Indoindians Saree Story is a celebration of of this 5000 year old garment.The sari was first mentioned in the Vedas (Rig Veda), the oldest Hindu text dating back to 3000 B.C., although it is possible that in their original form, they were worn even earlier in the Indus Valley Civilization.
Whether it’s a 6 yards or a 9 yard saree, traditional or modern they all hold a mystique and grace that attracts woman globally towards this garment. We say with pride that saree today is a global garment worn by all with pleasure.
It’s this love for Saree that brings us together, to share our passion about various kinds of sarees coming from different regions and types of weaves.
The saree is a long strip of cloth, usually five to nine yards, wrapped around a woman’s waist and over her shoulder, and worn over a cropped, short-sleeved blouse and a petticoat skirt. There are many ways to wrap a sari, depending on region, social class, and personal style.
Every sari has a design theme. The main part of the sari usually has a decorative border on three sides: on the two longitudinal sides, and then on the end piece (the pallav/pallu that goes over the shoulder) which builds on the two border designs in a sort of amplification or climax of the design.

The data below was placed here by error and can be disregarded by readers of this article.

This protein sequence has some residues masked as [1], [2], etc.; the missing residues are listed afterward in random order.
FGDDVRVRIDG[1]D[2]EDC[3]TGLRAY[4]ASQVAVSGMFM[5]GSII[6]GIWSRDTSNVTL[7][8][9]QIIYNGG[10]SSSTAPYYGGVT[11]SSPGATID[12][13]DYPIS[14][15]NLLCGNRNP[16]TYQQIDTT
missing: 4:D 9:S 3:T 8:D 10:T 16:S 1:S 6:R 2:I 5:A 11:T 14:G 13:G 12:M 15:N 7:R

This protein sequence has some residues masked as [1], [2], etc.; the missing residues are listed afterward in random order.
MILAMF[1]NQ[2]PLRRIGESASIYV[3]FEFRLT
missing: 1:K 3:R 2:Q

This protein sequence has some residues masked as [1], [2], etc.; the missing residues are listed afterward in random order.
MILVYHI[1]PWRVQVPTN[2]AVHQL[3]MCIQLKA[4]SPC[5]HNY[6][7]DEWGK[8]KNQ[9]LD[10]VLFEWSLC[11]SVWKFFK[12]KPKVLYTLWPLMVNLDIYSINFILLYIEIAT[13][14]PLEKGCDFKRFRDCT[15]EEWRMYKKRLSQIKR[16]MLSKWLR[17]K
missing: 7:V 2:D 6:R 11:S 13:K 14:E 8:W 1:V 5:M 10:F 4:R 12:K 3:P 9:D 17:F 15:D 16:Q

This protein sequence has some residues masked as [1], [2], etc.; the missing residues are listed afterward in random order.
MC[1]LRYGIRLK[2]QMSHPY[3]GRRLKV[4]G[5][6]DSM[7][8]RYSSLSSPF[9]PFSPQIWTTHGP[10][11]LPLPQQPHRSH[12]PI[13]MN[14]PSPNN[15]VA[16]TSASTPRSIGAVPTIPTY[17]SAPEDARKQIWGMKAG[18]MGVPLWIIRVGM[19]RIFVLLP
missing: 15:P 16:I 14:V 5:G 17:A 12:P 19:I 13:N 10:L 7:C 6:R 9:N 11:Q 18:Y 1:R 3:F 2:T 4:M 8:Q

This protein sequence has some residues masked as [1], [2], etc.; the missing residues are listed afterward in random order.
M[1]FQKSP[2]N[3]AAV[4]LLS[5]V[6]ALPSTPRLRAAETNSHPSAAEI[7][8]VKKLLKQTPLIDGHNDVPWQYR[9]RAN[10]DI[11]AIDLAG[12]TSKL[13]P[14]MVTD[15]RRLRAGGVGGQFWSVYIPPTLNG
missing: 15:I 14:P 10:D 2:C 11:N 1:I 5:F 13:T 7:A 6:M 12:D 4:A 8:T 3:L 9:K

Ikat sarees are very popular and a really fascinating weave, which universally symbolizes wealth, power and prestige. From ancient trade ties to a fashion statement across 30 countries and shared textile art especially between India and Indonesia. A visually beautiful and artistic, textile dyeing and weaving technique involves specific computations that focus on mathematical symmetry – where every inch is calculated and connected.
The very term ikat is derived from Indonesian mengikat, meaning “to tie” – a reference to the distinctive technique used to create them. A complex, skill-intensive process of marking, tying and dyeing the design into the yarn.
The saree maybe a simple piece of fabric but it has thousands of years of history and culture attached to it. The different weaves, designs and draping styles make it absolutely fascinating.
Interested in being a part of the Indoindians Saree Story? Send us an email at firstname.lastname@example.org